of accomplishments, the Cooperative Group Program is facing numerous challenges that threaten its ability to continue to undertake large-scale, innovative trials that benefit patient care. Confronting these challenges is essential. A national cancer clinical trials enterprise is necessary “to ensure that the advances in understanding the biological basis of cancer, generated by the past 40 years of research, are harnessed effectively to bring measurable, meaningful benefits to patients” (NCI, 2005).
Clinical trials are essential for establishing the evidence base that the oncology community uses to make treatment decisions and to determine the direction of future clinical research. By evaluating the safety and efficacy of new therapies, comparing the effectiveness of existing therapies, and assessing different prevention, screening, and detection strategies, clinical trials are responsible for setting the standard of patient care. In fact, today’s most effective therapies began as hypotheses tested within the clinical trials environment (C-Change and Coalition of Cancer Cooperative Groups, 2006). Clinical trials also provide fundamental information about the biology of cancer, which investigators leverage to advance preclinical research and drug development.
Numerous stakeholders conduct clinical trials with various goals across the spectrum of research. While industry trials primarily focus on drug discovery and development activities with the potential for a substantial return on investment, publicly sponsored trials have a more diverse portfolio, from small, proof-of-concept Phase I and II studies that typically enroll patients with metastatic disease who have already had one or more lines of therapy to large Phase III studies that may focus on adjuvant or neoadjuvant therapy, first-line therapy for metastatic disease, or prevention strategies. Publicly sponsored trials are also more likely to study less common cancers that are not often a focus of industry research and development.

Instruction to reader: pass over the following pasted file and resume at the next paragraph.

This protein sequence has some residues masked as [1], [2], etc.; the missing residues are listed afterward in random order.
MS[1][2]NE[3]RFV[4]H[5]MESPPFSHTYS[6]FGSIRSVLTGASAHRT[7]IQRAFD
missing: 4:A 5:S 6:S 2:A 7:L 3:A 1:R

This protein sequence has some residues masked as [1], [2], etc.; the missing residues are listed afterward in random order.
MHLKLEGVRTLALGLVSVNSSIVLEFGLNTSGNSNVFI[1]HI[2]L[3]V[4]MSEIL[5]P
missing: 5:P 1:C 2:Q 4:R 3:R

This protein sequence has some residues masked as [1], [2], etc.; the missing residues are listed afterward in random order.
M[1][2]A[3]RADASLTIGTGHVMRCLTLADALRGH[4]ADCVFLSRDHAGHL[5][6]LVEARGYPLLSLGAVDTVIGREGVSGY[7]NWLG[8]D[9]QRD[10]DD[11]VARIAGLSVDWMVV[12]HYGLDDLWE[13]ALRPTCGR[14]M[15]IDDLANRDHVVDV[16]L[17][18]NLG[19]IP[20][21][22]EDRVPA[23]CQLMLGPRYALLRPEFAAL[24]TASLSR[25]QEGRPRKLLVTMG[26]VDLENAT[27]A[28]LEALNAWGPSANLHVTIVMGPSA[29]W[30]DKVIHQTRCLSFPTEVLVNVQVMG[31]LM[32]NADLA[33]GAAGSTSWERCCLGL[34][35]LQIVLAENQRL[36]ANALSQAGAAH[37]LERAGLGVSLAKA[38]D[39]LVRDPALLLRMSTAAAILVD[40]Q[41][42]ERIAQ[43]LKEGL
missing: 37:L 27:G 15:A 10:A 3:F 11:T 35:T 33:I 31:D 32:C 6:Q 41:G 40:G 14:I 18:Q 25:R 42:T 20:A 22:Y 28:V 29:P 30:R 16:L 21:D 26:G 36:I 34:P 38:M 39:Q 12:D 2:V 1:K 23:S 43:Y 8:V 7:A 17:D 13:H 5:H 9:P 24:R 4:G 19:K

The National Cancer Institute (NCI) supports the largest U.S. network for clinical trials of any type through the use of several different funding mechanisms. NCI supports individual trials through grant mechanisms and research contracts, funds programs that use clinical trial data to advance preclinical research, and also partially funds cancer centers that conduct clinical trials as a component of their overall research and patient care activities. In addition, NCI supports trials through cooperative agreements, such as the Clinical Trials Cooperative Group Program. The various recipients of the funds provided by the use of these different funding mechanisms bring different strengths to the research portfolio.
The largest component of the NCI-supported clinical trials portfolio is the Clinical Trials Cooperative Group Program. The Cooperative Group